In her staff, Acting Gov. Agnes Magpale has a deaf mute and a female employee without one hand.
She said Cebu's local officials should give special attention to their constituents with disabilities.
“The PWD (person with disability) sector is very important in our society yet they have been neglected. I'm hoping that they would be given the attention that they deserve,” she said.
Provincial Board (PB) Member Arleigh Sitoy, who heads the committee on PWDs, said education and employment are key concerns.
“The government can definitely provide our PWDs the opportunity to make the most out of their skills and talents,” said Sitoy, who counts himself a PWD.
Five years ago, Sitoy suffered a stroke which left his left leg and arm paralyzed. Since then, he has been dependent on a wheelchair and a pair of crutches.
Sitoy said he is considering work opportunities in cottage industries for PWDs with the government providing facilities and training.
“We, the PWDs, should give life a chance. The world where we were born has indeed made it difficult for us. But our conditions have brought us challenges which an ordinary individual has not been exposed to,” he said.
“The meaning of life is not the comforts that we have enjoyed but in the challenges that we have managed to hurdle through the years,” he added.
Under a Cebu provincial ordinance, each local government must designate a point person to oversee and focus on PWDs in the area, said Sitoy, “so the Capitol can allocate a budget to produce livelihood to them.”
Discrimination is expereinced by PWDs on a daily basis.
Francisco Armeneon was turned down by different employers at least 10 times before he convinced a welding company in Talisay City to hire him.
“I even applied to work as a janitor but I was not hired. I was told by potential employers that they could not make use of me because I don't have both hands,” he said.
Armeneon, 26, was born without both hands, his left foot, and lower right leg.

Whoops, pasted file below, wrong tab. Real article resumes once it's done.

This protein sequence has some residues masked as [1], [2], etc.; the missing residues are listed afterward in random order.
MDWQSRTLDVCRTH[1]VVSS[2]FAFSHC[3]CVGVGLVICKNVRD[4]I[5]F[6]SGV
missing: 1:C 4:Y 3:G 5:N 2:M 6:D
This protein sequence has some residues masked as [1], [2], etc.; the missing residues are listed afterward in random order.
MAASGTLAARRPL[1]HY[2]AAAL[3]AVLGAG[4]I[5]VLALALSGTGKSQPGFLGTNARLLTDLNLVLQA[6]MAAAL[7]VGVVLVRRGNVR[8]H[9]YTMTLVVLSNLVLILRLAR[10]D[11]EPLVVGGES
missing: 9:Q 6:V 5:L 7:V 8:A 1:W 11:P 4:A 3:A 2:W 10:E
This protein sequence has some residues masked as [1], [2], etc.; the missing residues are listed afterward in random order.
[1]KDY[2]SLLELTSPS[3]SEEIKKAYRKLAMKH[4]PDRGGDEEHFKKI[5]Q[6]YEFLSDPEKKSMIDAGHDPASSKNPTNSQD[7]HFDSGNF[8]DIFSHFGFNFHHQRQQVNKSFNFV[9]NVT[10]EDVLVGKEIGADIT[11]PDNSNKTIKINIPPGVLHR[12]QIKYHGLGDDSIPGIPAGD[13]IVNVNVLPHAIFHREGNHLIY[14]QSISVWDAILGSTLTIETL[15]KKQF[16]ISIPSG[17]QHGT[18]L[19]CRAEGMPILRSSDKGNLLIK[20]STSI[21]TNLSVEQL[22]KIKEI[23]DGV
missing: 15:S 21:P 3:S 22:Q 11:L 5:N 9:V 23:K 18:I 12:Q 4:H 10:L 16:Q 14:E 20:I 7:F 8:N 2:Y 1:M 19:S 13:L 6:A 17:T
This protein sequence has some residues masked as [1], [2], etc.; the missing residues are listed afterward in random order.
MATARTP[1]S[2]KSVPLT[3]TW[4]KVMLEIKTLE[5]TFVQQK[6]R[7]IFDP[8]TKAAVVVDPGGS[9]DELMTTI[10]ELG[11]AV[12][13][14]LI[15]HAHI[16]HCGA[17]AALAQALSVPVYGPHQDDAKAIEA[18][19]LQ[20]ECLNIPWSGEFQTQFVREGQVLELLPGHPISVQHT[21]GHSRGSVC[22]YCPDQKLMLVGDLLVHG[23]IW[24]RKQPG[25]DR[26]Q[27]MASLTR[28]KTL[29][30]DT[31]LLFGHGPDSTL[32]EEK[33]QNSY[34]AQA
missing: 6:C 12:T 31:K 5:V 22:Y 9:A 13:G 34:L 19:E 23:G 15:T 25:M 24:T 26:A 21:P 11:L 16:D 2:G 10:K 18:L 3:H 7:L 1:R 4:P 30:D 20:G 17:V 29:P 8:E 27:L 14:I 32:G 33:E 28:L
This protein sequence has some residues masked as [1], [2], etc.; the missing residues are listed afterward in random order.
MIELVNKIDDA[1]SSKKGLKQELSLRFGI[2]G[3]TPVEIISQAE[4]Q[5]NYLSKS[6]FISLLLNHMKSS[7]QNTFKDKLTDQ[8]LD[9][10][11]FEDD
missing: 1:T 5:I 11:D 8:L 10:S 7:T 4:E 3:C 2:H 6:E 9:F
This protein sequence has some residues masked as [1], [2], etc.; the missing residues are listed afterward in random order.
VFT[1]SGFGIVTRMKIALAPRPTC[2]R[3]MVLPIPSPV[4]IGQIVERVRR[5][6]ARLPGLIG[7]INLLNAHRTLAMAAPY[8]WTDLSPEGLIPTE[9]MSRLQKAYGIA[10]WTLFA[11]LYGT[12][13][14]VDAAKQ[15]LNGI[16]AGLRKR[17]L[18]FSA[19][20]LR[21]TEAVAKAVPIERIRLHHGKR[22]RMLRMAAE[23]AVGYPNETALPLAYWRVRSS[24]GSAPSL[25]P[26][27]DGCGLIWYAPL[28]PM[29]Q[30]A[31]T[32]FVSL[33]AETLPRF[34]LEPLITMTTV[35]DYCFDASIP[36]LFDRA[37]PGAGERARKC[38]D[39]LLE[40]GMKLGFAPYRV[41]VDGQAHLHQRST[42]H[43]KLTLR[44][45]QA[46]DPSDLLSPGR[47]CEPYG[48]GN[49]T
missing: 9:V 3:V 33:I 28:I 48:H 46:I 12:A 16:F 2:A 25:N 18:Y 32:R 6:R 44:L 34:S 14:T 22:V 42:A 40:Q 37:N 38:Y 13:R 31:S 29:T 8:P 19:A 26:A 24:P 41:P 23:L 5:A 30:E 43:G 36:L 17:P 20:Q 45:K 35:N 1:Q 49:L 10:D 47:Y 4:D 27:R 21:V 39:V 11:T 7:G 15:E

He was told by his mother that she was already in menopause when she gave birth to him.
“When I was a child, I could not join other children playing outdoor games. I just stayed on the side, watching them. I felt I was useless,” he said.
Armeneon said later learned to accept and overcome his physical limitations.
He uses artificial legs to walk and the tips of his arms to hold equipment.
“I'm doing my best so that I can earn money for my parents and siblings. Any PWD who loses hope is a coward,” Armeneon said. He said discrimination and being the subject of ridicule has always been part of his life.
“There are those who make fun of me. It really hurts me. But I know I cannot change my condition,” he said.
Last March, five deaf-mute customers complained that some waiters in a Cebu City restaurant made fun of them and refused to give them a discount.
Lawyer Ralph Sevilla of Boosog Lasang Pinoy Resto earlier apologized to the five customers during a conciliation meeting at the barangay Kasambagan hall.
In their complaint, the customers said they went last March 9 to the restaurant on Juan Luna Street in Cebu City and saw one of the waiters laughing at them and trying to imitate their hand gestures.
“When we saw those gestures, we felt insulted and hurt,” they said.
After eating, they asked for the bill and sought a discount as provided by Republic Act 9442 or the Law Amending the Magna Carta for Disbled Persons.
The complainants also showed newspaper clippings about PWD discounts. They were told that the restaurant wasn't giving discounts to PWDs. They ended up paying the full amount of P1,187.
Section 32 (a) of RA 9442 entitles PWDs to “at least twenty percent (20 percent) discount from all establishments relative to the use of their services.” (To be continued) /Ador Vincent Mayol, Reporter